Newspaper Page Text
VOL-. XV. MANNING, S. C., WEDNESDAY, AUGUST 1, 1900. NO,20
THE 1011 STRE Il
The Race for the Goal Has Now
LAST HALF OF RUN BEGUN.
The Compliments of 1he Hustings
Orators n-) Dcubt Brought
Blushes to Lancaster's
The dividing lire meeting at Lan
caster Wednesday was quiet. The au
d ience was thoroughly unde monstrative
and attentive. There was little ebeer
ing, no noise. When the meeting was
called to order Chairman Porter stated
that if every candidate spoke according
to schedule the meeting would continue
from 10 30t until 4 30.
Mr. J. P. Drham was not present
and sent excuses. He was absent on
account of sickness and anaounced his
platform and showed the work of his
office. Mr. Brooker started out by say
ine he had already saved the State $5v,
000 and was in position to save that
much mre. Gen. F! ayd spoke tut
Rouse was absent.
Then came the candidats f-r rail
road commissioner. Mr J. [1. Whar
ton spoke first. He said there were
towns discriminated against in rates.
Then he took up the matter of over
charge and wanted agents authorized to
pay overcharges or make allowances for
lost articles. He said there was no
sense in the argument of long and
shorts hauls when the rate on lumber
is less from Augusta to Camnd:'n than
Maj. Barnard B Evans said freight
rates were higher here than in any
southern State. He said there was
something rotten in Denmark and it
was in the railroad commission. The
commissioners were liable to arrest
when riding over the State on free
passes. The commission is doing
nothing for the people.
Mr. T. M. Berry said he was running
on his own merits and not on the de
merits of anyone. le was a prohibi
tionist and always advocated temper
ance. He wanted to be measured as a
man and stand on his merits. He saw
nothing so bad in the present commis
sion. Promises can be easily made
and broken. If elected there would
be comfortable stations.
Mr. T. E Pettigrew always believed
in the value of the railroad comiis
sionership. Railroads are -combining
and the people must combine through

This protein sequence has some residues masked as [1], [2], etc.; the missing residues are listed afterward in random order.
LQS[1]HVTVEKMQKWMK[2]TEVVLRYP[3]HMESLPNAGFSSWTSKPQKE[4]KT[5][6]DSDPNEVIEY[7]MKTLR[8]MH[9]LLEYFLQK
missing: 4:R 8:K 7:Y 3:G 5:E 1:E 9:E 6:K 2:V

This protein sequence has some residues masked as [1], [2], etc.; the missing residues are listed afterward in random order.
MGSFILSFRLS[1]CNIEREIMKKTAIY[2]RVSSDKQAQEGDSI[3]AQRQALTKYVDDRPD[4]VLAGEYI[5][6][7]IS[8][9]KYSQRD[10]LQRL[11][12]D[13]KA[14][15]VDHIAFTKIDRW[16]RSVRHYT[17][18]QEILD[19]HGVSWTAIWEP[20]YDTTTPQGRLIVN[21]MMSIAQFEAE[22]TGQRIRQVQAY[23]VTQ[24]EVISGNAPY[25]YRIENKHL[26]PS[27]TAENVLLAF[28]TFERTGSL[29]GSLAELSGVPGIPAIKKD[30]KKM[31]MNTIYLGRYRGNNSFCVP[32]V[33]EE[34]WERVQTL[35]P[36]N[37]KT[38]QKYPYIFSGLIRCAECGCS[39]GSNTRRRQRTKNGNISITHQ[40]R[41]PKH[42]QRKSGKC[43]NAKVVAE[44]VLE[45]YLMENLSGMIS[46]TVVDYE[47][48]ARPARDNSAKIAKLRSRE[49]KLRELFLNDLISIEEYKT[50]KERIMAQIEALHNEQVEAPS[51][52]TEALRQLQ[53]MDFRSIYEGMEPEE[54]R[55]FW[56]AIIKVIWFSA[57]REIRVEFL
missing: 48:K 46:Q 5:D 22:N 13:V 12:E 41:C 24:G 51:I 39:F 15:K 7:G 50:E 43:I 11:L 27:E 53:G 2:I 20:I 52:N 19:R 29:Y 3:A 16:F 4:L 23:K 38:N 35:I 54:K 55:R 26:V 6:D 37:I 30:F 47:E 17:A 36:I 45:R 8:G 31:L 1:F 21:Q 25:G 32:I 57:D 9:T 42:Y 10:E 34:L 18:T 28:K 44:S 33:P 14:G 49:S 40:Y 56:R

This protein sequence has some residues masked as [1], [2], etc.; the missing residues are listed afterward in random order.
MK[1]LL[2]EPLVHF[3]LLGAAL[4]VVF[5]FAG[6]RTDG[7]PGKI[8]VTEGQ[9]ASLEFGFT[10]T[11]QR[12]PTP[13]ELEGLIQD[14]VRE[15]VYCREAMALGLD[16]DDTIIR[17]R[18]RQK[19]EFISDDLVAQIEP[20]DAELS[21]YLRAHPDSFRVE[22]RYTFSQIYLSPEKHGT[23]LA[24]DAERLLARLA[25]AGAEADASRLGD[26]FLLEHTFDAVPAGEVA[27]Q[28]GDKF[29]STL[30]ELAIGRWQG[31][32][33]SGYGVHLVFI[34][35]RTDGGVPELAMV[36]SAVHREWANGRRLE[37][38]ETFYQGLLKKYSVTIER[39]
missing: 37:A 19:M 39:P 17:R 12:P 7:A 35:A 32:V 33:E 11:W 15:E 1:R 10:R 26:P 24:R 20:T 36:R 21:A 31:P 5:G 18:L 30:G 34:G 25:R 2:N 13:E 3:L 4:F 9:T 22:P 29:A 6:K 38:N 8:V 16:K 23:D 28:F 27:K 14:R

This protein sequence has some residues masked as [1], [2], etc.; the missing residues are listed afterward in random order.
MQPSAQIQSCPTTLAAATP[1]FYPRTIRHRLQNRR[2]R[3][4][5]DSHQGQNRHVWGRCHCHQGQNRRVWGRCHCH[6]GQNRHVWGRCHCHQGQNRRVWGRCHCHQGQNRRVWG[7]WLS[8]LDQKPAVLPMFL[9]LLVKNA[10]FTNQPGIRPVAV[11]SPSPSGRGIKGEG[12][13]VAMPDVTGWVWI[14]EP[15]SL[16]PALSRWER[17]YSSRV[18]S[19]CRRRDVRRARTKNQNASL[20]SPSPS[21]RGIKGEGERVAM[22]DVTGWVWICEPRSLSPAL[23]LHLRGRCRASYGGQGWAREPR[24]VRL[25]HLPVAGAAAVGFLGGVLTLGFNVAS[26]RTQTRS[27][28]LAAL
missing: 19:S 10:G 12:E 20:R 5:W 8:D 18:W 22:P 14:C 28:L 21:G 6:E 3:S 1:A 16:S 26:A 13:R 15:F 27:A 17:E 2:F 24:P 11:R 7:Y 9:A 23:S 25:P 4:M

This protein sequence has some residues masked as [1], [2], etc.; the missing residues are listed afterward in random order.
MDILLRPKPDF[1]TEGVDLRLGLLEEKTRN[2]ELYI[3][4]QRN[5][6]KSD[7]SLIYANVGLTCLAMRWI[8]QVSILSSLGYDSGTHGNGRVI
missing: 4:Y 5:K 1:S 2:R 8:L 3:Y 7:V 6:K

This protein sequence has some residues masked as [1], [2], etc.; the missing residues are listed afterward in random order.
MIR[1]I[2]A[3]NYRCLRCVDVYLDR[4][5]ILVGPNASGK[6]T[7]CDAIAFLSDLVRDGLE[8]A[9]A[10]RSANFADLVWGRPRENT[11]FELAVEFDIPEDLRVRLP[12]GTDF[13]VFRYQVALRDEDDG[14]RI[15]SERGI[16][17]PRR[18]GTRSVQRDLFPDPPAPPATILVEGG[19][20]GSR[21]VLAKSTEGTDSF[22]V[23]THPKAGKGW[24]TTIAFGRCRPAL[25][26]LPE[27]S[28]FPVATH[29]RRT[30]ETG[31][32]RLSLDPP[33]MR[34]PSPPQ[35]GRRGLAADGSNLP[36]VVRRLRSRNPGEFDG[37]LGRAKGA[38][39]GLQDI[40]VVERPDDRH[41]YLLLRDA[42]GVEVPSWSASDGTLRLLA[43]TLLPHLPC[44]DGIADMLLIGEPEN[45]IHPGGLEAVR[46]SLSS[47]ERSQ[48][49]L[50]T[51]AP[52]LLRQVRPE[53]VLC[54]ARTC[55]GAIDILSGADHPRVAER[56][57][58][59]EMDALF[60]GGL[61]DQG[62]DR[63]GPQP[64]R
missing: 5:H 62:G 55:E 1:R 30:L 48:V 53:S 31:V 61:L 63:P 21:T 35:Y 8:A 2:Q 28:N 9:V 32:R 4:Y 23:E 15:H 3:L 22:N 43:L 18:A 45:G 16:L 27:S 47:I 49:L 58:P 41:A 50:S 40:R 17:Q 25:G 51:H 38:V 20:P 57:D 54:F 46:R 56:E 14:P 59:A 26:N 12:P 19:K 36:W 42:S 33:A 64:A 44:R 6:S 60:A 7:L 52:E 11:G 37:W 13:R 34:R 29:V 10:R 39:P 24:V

their commissioners. He is and always
has been a simon-Lure farmer, but
raised tobacco, cotton and truck. He
promised to be faithful to the interests
of the people, as heretofore.
W. D. Mayfield spoke of the mill
development and argued that the sur
plus cotton ought ai be bought in this
State and not from t;'orgia. The rates
are prohibitive. Furniture factories
prospered in North Carmiina because of
better rates. Then he took up the
manufacture of tobacco goods and ar
gued that the local rates wre too high
and the same applied to fiour mills.
Wholesaling must remain small he
cause of the rates. He Lelie-ved the
commissioners shculd not ic paid by
the railroads or provided with passes.
Mr. W. D. Evansq sail the commis
sion knew some of the rates were too
high, but the thing has to be etrefully
done. The Texas commission cut, aui
rates 50 per cent and has been tied up
in the courts since. Then he showed
wherein recently the rates have been
reduced on fertilizer, shingles, wood,
cotton, brick, etc. The only way to
work was to act jointly and continu
The two Evanses disputed as to the
North Carolina rate. The North Caro
olina rate as quoted is all wrong. W.
ID. Evans stated. Hie says eltet him
and have one honest man on the board.
send Mr. W. D. Evans. 'Gcd save
the mark, W. D. asked to have his
character and reputation compared if
B. B. Evans-I'd never compare my
charaater with you.
W. D. Evans-I have never tried to
pass off anything bogus on the people.
If you will look in the attorney gener
al's report you will find he insured 41
dispensaries in bogus companies and
the companies were not worth a cent.
B. B. Evans said it would be well
to look at the records in WV. D. Evan's
W. D). Evans went on to say when
he ran for the constitutional conven
tion there was intense opposition, to
him and a warrant was sworn out against
him for fast driving through the streets
and drunkenness. He insisted on be
iug tried and was acquitted.
B. B. Evans-Oh, that's not it. I
mean where you cheated a man out of
$I3,000O and a jadgment is recorded
W'. ID. Evans-Let me explain.
13. B. Evans-That is a rersonal
matter and he attacked me. Make him
The chairman then without further
ado presented Mr. Capers and.W. D).
Evans went to his chair saying: "I
paid that claim, every cent and am
Mr. Ca.pers then went on to say if
elected he would not employ Yankee
soldiers to teach in the summer schools.
MeMahan 13 honest but wrong. His
chief complaint was that McMahan ig
nored county sap~(rintendent s and other
Carolina educators. Capers objected
to white teachers being over colored
normal schools. Mc~lahan wanted to
explain, but the 1:me was up.
Then came the gorwror. .. E\ a't
Whitman insistcu that from what
others saw the variud deparmen'. are
in tad shape and he want~zd to rei-:uy
things. Disregard .of law in So-yth
Carolina was amniog and disgraceu
not only as to the dispensary law
everything else if these speakers are to
be believed. The best men at tiu ,
he feared, took just a little too mnuen
liquor. A little drunkenness docs not
affect a man as much as tellhng a lie.
God never made a midfit and there is
use for liquor. The Bible does not
condemn ansone for getting drunk.
Col. J. A. lioyt and Mr. Whitman
had stood .on every platform that has
ever been erected. The people of Lan
baster were already converted to prohi
itin h dipnary is ut forward
as the best solution of the liqur prob
lem. Itis a system adapted to a mon
arehy. but it is not for America. The
cornerstone of Democracy is that what
tver comes to the people should come
from them, and he explained how this